brick and block wall takeoffs?



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    Anson Nickel (Edited )

    Hi Jonathan,

    Various sources (archtoolbox, ballast, etc) will give you the nominal dimensions of modular brick and cmu. These nominal dimensions include the 3/8" mortar joint, so you can divide the area given for a question by the nominal dimension of whatever masonry you are using.

    A good number to know is 8".

    • Height of 8" CMU
    • Length of 1/2 of 8" CMU 
    • Length of modular brick
    • Height of three (3) modular bricks 

    All of the above dimensions include mortar joints.

    So for your example, 1000* sf (50' L x 20' H) of brick requires:

    (50' * 12")/8" = 75 bricks for one row

    (20' * 12")/8" = 30 three-brick stacks, which is 30*3 = 90 bricks

    For the total area, it would be 75 * 90 = 6750 bricks 

    If the question gives a rate for waste, say 20%, you would then need 6750 * 1.20 = 8100 bricks


    Hope this helps,



    * I totally goofed and did the whole example calculation using 1000 sf, not 100sf. Still the method applies.


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    Sha Liu (Edited )

    Thank you Jonathan for asking this question and thank you Anson to answer this question. It is more complicated than I thought tho. I thought we can just simply use the overall wall area ( let’s say 100sf) divide the brick surface area ( let’s say 2” by 8”) And if it two row then simply multiply by 2. In real life, isn’t that the subcontract can cut the brick to fit the wall?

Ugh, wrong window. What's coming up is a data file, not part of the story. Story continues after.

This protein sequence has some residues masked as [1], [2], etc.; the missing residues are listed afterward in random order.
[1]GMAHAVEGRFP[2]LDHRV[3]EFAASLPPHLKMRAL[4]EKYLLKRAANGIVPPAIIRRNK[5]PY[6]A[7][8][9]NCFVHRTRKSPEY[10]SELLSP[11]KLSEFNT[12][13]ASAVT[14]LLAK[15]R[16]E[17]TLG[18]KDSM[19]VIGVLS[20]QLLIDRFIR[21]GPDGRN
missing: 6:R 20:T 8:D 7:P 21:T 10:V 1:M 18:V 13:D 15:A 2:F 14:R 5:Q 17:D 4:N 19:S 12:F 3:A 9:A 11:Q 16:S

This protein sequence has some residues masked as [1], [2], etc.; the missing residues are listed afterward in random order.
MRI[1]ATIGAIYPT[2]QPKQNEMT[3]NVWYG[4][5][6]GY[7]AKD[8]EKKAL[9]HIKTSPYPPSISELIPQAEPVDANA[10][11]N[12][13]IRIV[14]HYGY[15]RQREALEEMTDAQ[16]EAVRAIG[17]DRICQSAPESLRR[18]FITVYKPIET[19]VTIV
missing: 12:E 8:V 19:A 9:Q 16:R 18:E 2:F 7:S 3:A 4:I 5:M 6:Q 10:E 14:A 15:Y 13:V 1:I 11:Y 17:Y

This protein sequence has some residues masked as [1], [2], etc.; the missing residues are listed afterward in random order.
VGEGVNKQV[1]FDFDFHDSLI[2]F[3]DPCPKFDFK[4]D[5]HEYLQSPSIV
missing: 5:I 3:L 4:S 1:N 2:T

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    Christopher Wilson

    Sha Liu,

    Your method for quantifying masonry is applicable too.  However, a modular brick course with a typical 3/8" mortar joint does not equal 2"; the height would be measured as 8" / 3.  You would also want to make sure to convert units as necessary.

    You are also correct that, in real life, the contractor can cut a brick that is out of coursing if needed.  However, I would think, with NCARB's ideals regarding conservation of materials and resources and wanting to reduce construction waste, any answer option that goes against this line of thinking would probably not be the best possible answer available. 

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